Mandatory Sick Leave

Paid Sick Leave

The Conversation is an independent and nonprofit source of news, analysis and commentary from academic experts. They had a great article recently explaining the failure of nursing homes to prevent the spread of coronavirus. Why did nursing homes become the source of over 40% of U.S. COVID-19 deaths?  It comes down to money, and paid sick leave.

Paid sick leave laws require employers to pay workers who take time off when they sick, injured or seeking medical treatment. Federal law currently requires employers to provide paid sick leave for coronavirus. In March 2020, Congress passed the nation’s first universal paid sick leave law. Unfortunately, this law expires at the end of the year. Despite the law, many employers still do not offer paid sick leave.


The average nursing aide earns just above minimum wage; well below a living wage. The majority of aides receive government benefits despite most working over 50 hours a week. Many are women who work at multiple nursing homes to make ends meet.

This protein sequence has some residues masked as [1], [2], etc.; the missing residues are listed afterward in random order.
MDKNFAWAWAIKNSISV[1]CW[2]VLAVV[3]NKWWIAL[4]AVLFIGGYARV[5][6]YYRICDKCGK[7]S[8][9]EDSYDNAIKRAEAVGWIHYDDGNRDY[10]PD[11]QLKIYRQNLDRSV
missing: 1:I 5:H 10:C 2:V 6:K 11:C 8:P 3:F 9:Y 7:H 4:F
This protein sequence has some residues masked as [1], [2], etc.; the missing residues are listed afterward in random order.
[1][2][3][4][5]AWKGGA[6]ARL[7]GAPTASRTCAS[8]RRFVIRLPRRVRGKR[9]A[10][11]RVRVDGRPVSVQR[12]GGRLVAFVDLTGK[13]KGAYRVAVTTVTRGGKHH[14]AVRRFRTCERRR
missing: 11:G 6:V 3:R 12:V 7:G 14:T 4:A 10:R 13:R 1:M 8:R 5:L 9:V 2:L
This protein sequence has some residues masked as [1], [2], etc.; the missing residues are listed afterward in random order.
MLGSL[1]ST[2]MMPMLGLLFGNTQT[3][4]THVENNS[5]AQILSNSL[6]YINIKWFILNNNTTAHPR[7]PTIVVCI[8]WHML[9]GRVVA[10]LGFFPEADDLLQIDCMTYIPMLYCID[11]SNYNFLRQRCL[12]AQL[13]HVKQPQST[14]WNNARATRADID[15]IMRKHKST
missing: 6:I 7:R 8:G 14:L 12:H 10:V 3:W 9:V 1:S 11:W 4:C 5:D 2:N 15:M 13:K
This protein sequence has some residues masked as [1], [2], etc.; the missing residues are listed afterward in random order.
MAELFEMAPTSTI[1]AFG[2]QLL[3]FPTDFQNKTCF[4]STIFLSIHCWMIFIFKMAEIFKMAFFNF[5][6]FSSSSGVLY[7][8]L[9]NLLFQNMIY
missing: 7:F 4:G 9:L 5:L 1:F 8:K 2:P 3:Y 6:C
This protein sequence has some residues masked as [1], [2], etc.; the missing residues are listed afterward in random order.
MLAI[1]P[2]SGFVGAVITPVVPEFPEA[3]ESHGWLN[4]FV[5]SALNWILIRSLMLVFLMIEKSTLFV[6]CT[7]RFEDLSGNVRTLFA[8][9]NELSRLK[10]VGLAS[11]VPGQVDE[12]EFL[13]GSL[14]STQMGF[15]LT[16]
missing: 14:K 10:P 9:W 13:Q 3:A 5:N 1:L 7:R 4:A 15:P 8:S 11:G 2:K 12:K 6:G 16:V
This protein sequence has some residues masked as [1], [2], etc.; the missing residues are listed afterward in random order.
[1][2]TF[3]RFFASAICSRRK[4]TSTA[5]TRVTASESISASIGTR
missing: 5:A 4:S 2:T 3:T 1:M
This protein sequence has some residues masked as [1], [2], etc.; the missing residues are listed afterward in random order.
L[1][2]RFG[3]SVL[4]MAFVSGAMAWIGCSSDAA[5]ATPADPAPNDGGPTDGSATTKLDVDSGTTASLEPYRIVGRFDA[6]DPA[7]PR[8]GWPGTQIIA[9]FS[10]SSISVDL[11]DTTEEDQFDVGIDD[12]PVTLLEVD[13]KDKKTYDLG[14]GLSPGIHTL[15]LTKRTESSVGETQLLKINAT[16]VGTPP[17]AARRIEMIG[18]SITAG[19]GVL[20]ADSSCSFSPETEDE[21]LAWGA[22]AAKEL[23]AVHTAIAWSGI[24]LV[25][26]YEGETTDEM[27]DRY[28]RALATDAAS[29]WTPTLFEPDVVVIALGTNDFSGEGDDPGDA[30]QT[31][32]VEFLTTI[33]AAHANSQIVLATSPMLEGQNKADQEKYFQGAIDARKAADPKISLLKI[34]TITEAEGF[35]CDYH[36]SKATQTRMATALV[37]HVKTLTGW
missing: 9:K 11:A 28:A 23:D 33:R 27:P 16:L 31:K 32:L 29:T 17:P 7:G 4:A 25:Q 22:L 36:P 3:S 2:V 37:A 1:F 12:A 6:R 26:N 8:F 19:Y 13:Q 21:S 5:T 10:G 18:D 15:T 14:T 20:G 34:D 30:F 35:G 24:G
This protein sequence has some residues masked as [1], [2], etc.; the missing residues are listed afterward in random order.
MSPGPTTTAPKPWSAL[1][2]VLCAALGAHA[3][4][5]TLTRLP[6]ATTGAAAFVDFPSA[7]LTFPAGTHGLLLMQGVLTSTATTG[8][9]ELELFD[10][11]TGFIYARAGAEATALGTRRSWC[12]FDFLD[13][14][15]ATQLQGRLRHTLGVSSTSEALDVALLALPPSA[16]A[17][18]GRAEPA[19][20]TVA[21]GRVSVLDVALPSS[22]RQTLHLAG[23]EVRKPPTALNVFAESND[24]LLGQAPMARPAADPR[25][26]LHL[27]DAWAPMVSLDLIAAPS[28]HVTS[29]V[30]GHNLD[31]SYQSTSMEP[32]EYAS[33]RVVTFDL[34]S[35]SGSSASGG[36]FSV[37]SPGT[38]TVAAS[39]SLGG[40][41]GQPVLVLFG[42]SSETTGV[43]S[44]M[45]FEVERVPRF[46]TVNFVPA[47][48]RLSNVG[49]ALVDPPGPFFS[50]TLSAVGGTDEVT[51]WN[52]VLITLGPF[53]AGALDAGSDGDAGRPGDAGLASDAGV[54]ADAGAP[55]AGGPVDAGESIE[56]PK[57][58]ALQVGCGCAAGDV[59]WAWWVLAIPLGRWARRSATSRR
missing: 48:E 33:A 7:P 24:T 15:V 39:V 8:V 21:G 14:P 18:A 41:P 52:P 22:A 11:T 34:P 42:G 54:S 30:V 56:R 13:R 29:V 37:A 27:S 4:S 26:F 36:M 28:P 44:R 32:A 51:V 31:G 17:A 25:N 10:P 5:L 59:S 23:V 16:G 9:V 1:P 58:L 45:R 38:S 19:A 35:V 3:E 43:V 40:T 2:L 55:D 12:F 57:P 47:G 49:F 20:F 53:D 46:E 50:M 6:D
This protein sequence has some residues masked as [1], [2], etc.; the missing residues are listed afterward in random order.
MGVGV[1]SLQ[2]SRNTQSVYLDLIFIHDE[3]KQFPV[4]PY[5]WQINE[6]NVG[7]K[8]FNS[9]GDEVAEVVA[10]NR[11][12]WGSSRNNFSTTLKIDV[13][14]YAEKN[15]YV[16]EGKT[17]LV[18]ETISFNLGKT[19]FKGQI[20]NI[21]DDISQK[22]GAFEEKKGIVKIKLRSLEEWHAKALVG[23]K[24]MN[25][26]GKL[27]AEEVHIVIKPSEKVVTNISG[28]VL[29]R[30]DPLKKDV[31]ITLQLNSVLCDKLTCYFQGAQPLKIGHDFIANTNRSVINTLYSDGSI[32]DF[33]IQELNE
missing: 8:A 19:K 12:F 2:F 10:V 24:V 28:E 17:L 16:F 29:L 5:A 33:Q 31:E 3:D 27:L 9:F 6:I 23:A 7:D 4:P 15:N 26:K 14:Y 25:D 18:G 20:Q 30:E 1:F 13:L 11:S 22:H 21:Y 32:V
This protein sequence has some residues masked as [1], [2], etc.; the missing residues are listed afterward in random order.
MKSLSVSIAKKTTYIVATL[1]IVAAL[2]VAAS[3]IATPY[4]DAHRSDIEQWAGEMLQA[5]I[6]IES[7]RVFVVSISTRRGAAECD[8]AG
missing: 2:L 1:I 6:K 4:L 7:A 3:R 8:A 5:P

In fact, the typical nursing home has staff connections to 15 other facilities. This increases the risk and opportunity for the coronavirus to spread. Almost half  of infections in nursing homes were traced to staff who work in multiple health care facilities. They engage in “presenteeism.”  That means caregivers continue to work even after being exposed to or falling ill from COVID-19.

That risk is magnified by employers failing to have paid sick leave to protect residents and caregivers.

We should provide mandatory paid sick leave to all healthcare providers. It is the right thing to do for the residents and the caregivers.